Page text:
Like a prayer: the role of spirituality and religion for people living with HIV in the UK

Ridge, Damien T. and Williams, Jane and Anderson, Ian and Elford, Jonathan (2008) Like a prayer: the role of spirituality and religion for people living with HIV in the UK. Sociology of Health and Illness, 30 (3). pp. 413-428. ISSN 0141-9889

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Abstract

Over 40,000 people are now living with diagnosed HIV in the UK. However, there is uncertainty about how people with HIV use religion or spirituality to cope with their infection. Adopting a modified grounded theory approach, we analysed individual and group interviews with the people most affected by HIV in the UK: black African heterosexual men and women and gay men (mostly white). For the majority of black African heterosexual men and women in our study, religion was extremely important. We found that gay men in the study were less religious than black Africans, although many were spiritual in some way. Black African individuals constructed their spiritual narratives as largely Christian or collective, while gay men described more individualistic or ‘New Age’ approaches. We developed a 6 level heuristic device to examine the ways in which prayer and meditation were deployed in narratives to modulate subjective wellbeing. These were: i). creating a dialogue with an absent counsellor, ii). constructing a compassionate ‘life scheme’, iii). interrupting rumination, iv). establishing mindfulness, v). promoting positive thinking, and vi). getting results. That people with HIV report specific subjective benefits from prayer or meditation presents a challenge to secular health care professionals and sociologists.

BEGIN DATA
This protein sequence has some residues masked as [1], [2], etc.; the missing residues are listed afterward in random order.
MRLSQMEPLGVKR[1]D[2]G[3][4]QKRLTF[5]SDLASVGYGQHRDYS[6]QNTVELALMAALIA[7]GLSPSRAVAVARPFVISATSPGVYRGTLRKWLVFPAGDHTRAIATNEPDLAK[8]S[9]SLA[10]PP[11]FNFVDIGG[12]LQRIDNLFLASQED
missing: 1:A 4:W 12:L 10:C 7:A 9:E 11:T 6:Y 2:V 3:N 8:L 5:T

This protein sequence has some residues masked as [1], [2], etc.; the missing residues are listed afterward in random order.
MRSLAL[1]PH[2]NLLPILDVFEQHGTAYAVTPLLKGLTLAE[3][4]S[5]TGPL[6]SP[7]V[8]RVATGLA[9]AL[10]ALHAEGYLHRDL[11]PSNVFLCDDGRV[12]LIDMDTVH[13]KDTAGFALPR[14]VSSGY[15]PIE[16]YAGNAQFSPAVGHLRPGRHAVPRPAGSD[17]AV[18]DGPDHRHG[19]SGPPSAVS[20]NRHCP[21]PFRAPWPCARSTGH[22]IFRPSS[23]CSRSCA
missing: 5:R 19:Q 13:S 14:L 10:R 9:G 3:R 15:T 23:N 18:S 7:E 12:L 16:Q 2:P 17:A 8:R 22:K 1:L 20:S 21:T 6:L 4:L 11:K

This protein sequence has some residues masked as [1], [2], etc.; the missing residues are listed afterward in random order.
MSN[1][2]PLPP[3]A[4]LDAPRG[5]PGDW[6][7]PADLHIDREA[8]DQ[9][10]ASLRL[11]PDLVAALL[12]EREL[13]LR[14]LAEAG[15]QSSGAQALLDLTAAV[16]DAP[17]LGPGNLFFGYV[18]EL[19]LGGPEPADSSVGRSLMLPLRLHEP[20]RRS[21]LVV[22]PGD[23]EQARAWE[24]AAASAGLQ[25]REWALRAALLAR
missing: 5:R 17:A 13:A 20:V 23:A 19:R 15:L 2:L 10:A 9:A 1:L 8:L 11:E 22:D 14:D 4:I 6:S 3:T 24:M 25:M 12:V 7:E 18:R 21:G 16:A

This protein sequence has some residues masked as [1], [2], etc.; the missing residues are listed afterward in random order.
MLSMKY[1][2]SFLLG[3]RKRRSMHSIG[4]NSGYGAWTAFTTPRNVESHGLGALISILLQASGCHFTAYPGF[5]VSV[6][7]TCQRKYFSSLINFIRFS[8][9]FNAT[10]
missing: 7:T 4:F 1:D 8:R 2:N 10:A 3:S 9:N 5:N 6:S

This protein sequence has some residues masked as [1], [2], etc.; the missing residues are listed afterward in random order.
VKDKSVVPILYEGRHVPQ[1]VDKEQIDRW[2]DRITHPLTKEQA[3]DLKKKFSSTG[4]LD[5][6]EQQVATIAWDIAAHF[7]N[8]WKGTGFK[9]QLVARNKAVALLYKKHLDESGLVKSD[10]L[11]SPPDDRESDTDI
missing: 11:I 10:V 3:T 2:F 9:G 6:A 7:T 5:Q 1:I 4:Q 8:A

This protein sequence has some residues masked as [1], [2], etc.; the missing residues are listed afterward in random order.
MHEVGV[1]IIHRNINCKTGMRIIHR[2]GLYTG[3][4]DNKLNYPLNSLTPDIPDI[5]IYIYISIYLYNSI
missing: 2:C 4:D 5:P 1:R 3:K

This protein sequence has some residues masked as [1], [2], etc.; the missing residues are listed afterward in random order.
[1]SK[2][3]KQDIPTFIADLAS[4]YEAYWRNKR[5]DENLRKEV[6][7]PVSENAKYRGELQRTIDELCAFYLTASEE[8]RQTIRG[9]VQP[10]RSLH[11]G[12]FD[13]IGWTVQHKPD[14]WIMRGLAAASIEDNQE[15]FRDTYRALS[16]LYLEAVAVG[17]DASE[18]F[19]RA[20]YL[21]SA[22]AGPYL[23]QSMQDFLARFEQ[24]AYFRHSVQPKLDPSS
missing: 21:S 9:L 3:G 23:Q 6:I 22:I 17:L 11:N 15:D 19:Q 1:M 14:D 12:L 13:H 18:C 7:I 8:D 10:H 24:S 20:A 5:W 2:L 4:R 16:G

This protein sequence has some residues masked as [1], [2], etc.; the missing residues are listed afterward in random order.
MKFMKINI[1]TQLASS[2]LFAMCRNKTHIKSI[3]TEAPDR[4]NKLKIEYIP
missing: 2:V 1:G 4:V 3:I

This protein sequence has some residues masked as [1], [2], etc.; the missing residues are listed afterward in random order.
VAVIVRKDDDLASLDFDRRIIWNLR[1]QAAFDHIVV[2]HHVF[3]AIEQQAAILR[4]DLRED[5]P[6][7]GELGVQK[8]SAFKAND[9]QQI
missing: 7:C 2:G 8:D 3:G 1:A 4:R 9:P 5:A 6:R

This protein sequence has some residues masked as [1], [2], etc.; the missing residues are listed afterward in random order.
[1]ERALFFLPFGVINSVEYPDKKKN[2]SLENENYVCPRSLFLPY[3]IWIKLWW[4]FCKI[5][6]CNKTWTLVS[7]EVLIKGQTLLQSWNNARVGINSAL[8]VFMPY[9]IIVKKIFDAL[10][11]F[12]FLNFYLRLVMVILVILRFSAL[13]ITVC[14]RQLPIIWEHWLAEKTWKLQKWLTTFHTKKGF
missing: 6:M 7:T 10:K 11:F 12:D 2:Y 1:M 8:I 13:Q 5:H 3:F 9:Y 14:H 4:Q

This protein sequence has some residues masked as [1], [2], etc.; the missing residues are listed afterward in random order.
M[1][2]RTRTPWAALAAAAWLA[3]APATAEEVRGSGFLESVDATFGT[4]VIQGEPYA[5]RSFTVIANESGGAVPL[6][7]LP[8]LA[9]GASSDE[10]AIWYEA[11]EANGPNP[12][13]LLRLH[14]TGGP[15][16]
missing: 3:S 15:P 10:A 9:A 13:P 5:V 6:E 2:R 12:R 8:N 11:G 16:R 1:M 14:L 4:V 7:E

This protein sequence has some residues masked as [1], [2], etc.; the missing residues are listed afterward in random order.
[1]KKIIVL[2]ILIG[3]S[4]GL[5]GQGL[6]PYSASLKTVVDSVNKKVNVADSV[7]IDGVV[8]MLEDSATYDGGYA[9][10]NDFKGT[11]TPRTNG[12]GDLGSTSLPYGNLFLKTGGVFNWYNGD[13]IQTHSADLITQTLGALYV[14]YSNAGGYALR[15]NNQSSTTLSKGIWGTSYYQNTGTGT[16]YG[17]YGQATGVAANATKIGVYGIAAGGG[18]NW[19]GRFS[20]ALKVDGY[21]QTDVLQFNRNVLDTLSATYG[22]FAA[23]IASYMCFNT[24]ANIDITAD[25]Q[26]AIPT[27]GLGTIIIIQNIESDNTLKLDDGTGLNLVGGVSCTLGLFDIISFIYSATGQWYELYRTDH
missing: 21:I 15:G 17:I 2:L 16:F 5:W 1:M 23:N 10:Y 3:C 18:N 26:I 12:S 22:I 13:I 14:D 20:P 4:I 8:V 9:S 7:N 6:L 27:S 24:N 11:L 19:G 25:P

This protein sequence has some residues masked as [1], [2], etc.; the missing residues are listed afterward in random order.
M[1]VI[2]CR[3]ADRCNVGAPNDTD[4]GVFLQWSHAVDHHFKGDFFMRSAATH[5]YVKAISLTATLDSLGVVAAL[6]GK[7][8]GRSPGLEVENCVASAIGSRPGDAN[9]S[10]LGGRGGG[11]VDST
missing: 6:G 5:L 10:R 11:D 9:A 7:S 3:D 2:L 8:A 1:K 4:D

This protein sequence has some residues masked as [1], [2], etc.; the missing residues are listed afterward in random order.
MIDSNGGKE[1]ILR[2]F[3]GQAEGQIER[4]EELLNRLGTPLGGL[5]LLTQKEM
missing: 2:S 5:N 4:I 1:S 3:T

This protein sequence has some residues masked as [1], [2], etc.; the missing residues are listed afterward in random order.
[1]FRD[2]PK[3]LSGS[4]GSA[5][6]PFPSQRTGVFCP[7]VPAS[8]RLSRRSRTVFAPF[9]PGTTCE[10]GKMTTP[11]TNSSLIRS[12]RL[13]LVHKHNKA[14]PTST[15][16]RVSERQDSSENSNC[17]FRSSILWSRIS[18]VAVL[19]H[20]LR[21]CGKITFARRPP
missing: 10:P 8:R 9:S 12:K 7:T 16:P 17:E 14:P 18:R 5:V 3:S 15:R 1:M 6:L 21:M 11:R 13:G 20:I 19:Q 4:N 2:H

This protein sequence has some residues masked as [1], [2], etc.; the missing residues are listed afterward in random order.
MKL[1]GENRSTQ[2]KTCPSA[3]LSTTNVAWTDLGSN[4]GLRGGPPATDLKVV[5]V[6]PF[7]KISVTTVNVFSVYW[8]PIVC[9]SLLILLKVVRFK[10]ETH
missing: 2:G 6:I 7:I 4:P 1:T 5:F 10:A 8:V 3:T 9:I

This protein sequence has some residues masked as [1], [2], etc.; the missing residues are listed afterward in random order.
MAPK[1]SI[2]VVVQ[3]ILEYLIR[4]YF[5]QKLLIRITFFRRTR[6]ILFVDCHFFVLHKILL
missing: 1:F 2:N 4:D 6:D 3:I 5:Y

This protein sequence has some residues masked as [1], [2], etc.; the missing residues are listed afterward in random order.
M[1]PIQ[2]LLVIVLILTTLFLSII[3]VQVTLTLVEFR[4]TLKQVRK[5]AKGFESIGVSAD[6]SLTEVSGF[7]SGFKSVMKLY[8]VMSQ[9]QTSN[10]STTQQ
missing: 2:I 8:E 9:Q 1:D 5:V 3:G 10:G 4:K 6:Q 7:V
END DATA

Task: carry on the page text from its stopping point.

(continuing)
Item Type: Article
Additional Information: Online ISSN 1467-9566
Uncontrolled Keywords: Gay men, black Africans, religion, HIV, prayer
Subjects: University of Westminster > Science and Technology > Life Sciences, School of (No longer in use)
Depositing User: Miss Nina Watts
Date Deposited: 01 Jun 2007
Last Modified: 11 Aug 2010 14:32
URI: http://westminsterresearch.wmin.ac.uk/id/eprint/4113

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